It could be argued after that she was not listening to the evidence and arguments unbiased, before deciding at the PB and Ira K. should have thus told her not to vote on that Council resolution, or she would create an issue putting her PB participation afterward at risk.

    He has been a previous Planning Board attorney and this one issue — on conflicts of interest — is one of the few constants that land use cases are overturned over — either for bias or for a personal connection to the applicant, or something directly impacted by the application. Ergo the Assisted Living vote but Fried and Lewis next door church elders.

    The Planning Board attorney here doesn’t follow what our Council does generally and in this case, at the time the PB attorney was a conflict attorney and lived out of town. The regular board attorney had a conflict of interest himself with some tie to the applicant. So it was on Ira (and Robin) to know the laws about bias and conflict impacting her board service while also acting as a Councilor.

    The flip side of this is a case ruiling for example that even though a Mayor ran for office opposing a supermarket in some location in another town, he was not ruled as biased in hearing the application at their PB because he was just like many other residents in town, in opposing a supermarket in that spot for various quality of life reasons. In that case, the court ruled the mayor came to the table with the same kinds of POV’s as others in town to start — therefore was not biased in his same and later decision when voting.

    Read the conflict of interest cases — you will get it.

  18. P.S. Abstentions are complicated and sometimes contradictory. However, by first putting forth a motion to reject the final Lackawanna plan which was defeated 5-2, and then abstaining on the “yes” vote — I felt I had made my “political” point that night — given I did not oppose most of the Plan — just the impacts on the stanchions and support structures.

    As to the actual legal-technical voting count impact of “abstaining”…it’s all over the place as POV’s within a public body. You err above by relating it to how it impacts a parliamentary vote. The Planning Board is not a European Parliament. It’s a local public body. And in this case was clearly going to pass the Plan 5-2. See:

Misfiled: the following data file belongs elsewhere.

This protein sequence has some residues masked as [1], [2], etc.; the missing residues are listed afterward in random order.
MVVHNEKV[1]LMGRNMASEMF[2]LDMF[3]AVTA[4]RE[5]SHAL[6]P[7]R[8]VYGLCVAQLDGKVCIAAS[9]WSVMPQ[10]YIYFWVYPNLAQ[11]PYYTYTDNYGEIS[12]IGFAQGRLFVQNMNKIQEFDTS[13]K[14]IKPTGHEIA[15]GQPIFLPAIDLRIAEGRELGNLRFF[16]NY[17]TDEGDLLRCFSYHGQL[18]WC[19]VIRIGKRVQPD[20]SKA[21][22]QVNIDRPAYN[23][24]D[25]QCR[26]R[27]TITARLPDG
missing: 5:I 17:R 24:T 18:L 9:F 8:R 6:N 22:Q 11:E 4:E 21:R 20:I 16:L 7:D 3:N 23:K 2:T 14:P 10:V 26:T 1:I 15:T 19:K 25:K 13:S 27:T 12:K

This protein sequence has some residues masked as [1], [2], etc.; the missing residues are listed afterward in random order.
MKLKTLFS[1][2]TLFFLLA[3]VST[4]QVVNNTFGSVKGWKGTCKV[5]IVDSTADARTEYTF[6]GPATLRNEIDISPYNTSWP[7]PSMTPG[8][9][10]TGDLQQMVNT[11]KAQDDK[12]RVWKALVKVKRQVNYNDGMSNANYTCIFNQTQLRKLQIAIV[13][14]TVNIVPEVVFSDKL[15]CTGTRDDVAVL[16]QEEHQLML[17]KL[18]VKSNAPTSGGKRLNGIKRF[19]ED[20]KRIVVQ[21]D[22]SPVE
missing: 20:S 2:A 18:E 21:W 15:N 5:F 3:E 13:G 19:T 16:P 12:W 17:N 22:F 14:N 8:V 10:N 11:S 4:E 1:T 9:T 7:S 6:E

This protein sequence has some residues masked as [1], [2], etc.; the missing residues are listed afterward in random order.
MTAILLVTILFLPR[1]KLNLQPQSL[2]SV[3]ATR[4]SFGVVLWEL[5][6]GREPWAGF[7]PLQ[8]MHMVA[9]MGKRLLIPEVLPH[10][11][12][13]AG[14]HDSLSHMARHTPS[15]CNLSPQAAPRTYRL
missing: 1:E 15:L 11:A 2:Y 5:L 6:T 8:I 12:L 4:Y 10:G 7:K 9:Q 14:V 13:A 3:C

19. Martin,

    I hope to get my law degree one day soon. You should have read on thru to the 2nd appeal in citing Grabowsky v. Mtc.
    There is this itsy-bitsy, teenie-weenie problem in your argument- Nick Lewis wasn’t on the Planning Board. Oops! No worries. We lost the readers 3 posts ago.

    It’s Montclair….ethics, smethics! It is only unethical if you get caught.

  20. PS: I giggle & think of apple pie every time I recall how Montclair prevailed over Mr Grabowsky citing the…wait for it…. the American Rule defense.

  21. Thank you for correcting me. I should have cited Robert’s Rules of Order:

    “ While it is the duty of every member who has an opinion on the question to express it by his vote, yet he cannot be compelled to do so. He may prefer to abstain from voting, though he knows the effect is the same as if he voted on the prevailing side.”

    The PB by-laws say:
    “ Abstentions are disfavored except for good cause. An abstention shall be deemed as an assent to the vote of the majority, but an abstaining member shall not vote on the memorialization of the Resolution.”

    FYI, the appropriate action, considering your position, should be to say Present. It is recorded as a No Vote.

  22. Martin,
    Just to fully address your 8/2 8:40pm and clarify my rebuttal…
    (The PB was subsequently included in the suit because of what the Master Plan said…and the Supreme Court basically said nah)
    The conflict was with the Council’s role. Under redevelopment law, the Governing Body (our Council) replaces the ZBA as the Zoning body. Fountain Square made a zoning application to the Council to allow ALFs. This application is where the conflict arose and they rightfully ruled, under the MLUL, the conflict of both Fried and Lewis. There PB attorney would have given advice to the members, using MLUL, on the PB’s role, which there wasn’t a conflict. The Council falls under LGEL, except in this case, acting as the Zoning authority, the Court defined MLUL personal interest standard to define the personal interest standard, in this specific case, under the LGEL.

    Mr Karasick should have advised the Fried & Lewis, if he knew of their imputed interests, of their potential conflict in participating in & vote to amend the zoning (in the redevelopment plan). Ultimately, LGEL and MLUL places the responsibility for avoiding conflicts on the individual. E.g. Fried, Lewis, Schlager, Spiller, and all of our future cases.